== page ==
News Corporation chief executive and chairman Rupert Murdoch said yesterday the company would announce the management team and board for its upcoming split ''by the end of the calendar year''.
A former British Gas executive met members of a team working on coal-seam gas exploration in Australia just days before deciding to buy shares in the proposed takeover targets on two separate occasions.
South Australian brewery Coopers has posted a 17 per cent gain in annual profit, vastly outpacing beer giants Foster's and Lion as drinkers increasingly opt for premium booze.
Village Roadshow is looking at building more theme parks in China after agreeing to build and operate its first park on an island known as the ''Hawaii of China'' in the South China Sea, off the coast of Guangdong's Leizhou Peninsula.
THE SYDNEY MORNING HERALD:
Page 1: National Institute of Dramatic Art board member Chris Puplick has questioned if the acting school is still producing well-trained actors under its new head. Electricity reforms could see household power bills fall by up to $250 a year. A deadly superbug has arrived in Australia.
Page 2: Former foreign minister Alexander Downer says David Hicks should be grateful he is no longer in Guantanamo Bay, after a US court ruled invalid the charge under which he was convicted.
Page 3: Tasers alone did not kill a Brazilian student who had a run-in with police.
World: Obama draws level after the second presidential debate.
Business: The Nine Network Co is to live on, debt free.
Sport: Matt White's career as a cycling coach appears to be over.
THE DAILY TELEGRAPH:
Page 1: Public schools could be sold to property developers under new plans being considered. Prime Minister Julia Gillard has a fall during her tour of India.
Page 2: Education minister Adrian Piccoli will not shut down a Proud Schools trial which aims to stop homophobic bullying.
Page 3: Pop sensation Psy dances with Hugh Jackman in Sydney. Sydney City Council has paid $21,500 for stainless steel bike pumps.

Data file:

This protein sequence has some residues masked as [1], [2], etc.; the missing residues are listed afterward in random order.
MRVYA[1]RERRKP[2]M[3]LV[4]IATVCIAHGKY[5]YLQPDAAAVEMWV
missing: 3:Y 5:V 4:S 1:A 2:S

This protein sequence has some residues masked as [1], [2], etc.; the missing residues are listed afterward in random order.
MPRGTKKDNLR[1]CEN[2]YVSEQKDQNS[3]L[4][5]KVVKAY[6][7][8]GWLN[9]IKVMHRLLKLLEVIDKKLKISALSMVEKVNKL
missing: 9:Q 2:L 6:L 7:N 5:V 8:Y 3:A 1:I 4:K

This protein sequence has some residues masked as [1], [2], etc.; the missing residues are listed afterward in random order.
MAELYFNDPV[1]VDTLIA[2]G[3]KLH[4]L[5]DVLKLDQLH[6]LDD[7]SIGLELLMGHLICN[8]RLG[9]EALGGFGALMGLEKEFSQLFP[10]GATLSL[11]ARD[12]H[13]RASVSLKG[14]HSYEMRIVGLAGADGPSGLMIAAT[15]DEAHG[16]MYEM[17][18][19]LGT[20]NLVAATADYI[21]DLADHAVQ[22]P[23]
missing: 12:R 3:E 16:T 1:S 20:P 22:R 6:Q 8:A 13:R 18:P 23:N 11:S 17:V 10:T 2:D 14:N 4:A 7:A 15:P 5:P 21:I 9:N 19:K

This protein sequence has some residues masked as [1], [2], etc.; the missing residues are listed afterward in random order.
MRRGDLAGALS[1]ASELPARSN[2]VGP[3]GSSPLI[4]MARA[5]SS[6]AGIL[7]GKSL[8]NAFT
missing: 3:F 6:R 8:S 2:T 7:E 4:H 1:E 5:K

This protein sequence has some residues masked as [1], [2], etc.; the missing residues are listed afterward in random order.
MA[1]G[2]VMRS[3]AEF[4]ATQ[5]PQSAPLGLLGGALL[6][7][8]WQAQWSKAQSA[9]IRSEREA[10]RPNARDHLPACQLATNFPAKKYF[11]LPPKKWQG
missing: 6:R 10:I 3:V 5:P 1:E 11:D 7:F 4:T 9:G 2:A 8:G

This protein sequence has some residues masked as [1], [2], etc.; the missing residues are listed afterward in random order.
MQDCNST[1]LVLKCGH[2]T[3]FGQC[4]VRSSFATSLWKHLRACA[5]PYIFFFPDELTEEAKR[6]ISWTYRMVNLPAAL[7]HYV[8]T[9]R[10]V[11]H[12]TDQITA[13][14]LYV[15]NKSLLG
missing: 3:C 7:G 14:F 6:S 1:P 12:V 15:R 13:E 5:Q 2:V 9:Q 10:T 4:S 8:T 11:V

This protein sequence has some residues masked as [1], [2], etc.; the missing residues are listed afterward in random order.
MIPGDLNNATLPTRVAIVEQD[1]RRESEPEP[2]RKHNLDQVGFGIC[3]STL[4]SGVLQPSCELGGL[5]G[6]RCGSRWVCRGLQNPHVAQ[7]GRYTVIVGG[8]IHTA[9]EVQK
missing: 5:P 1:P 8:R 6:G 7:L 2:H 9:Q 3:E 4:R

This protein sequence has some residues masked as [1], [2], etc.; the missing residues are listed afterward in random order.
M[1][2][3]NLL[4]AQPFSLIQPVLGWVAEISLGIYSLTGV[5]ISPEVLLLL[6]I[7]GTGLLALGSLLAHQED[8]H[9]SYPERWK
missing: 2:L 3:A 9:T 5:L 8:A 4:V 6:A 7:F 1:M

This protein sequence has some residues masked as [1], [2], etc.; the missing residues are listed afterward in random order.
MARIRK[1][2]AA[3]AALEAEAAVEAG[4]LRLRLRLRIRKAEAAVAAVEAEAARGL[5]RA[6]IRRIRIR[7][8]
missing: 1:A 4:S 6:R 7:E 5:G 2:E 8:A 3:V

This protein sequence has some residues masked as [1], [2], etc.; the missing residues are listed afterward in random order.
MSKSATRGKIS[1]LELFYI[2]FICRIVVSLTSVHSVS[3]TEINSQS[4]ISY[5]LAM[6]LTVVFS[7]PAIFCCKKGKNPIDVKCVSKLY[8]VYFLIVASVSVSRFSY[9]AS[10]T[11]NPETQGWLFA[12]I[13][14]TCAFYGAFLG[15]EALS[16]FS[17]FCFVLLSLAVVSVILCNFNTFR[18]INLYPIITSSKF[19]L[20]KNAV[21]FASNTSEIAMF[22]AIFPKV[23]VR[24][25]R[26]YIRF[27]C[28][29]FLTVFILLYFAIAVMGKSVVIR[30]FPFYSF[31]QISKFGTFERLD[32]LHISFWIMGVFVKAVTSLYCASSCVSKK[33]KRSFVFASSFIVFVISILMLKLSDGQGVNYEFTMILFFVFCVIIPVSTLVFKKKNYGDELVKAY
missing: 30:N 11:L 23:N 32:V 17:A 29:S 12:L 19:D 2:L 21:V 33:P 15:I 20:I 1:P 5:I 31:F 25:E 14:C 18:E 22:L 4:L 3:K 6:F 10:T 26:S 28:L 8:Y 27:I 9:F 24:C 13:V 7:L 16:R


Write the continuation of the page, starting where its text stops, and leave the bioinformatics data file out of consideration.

World: A hacking group has named the online bully it claims harassed a teenage girl who later killed herself.
Business: Record commodity prices are a thing of the past, the BHP Billiton chief has warned.
Sport: Champion jockey Damien Oliver wins the Group 1 Thousand Guineas at Caulfield.
Page 1: Carbon tax is driving down emissions of power generation as coal-fired stations are closed, mothballed or sell less electricity. The Catholic Church has stood down a priest while it investigates child sexual abuse claims. Damien Oliver answers his critics with a win in the Thousand Guineas.
Page 2: Former health minister Michael Wooldridge defends his role in the corporate collapse of the company that ran retirement village empire Prime Trust. Household power bills could fall by up to $250 a year if less is spent on infrastructure and consumers are given the option of risking power brown-outs for a few hours a year.
Page 3: Debt-ridden Acacia College to shut its doors at the end of the year. Balwyn High deputy principal Michael Kelly resigns after falsely claiming on his CV that he had a masters degree and PhD. A rental company alleged to have targeted indigenous communities with predatory loans.
World: President Barack Obama lands a few blows in the second debate with Mitt Romney revitalising his campaign.
Business: Nine emerges from hedge fund talks rejuvenated and debt-free.
Sport: Dumped jockey Damien Oliver is demanding a percentage of any prizemoney if My Quest For Peace wins in the Caulfield and Melbourne cups.
THE HERALD SUN:
Page 1: After winning the Thousand Guineas at Caulfield embattled jockey Damien Oliver says that in tough times you find out who your friends are. Julia Gillard falls flat in India as the heel of her shoe sinks in the grass.
Page 2: A man who showered his new partner with gifts but wouldn't pay the mortgage for his ex-wife, saying he had no money, gets jail time.
Page 3: Ballarat father is angry disabled daughter tied down while travelling on the school bus.
World: Face transplant surgery returns normalcy to a young man's life.
Business: US hedge funds take control of Nine Entertainment after swapping a $3.3 billion debt for equity in the media group.
Sport: New Western Bulldogs president Peter Gordon will dig into his own pocket to help the club.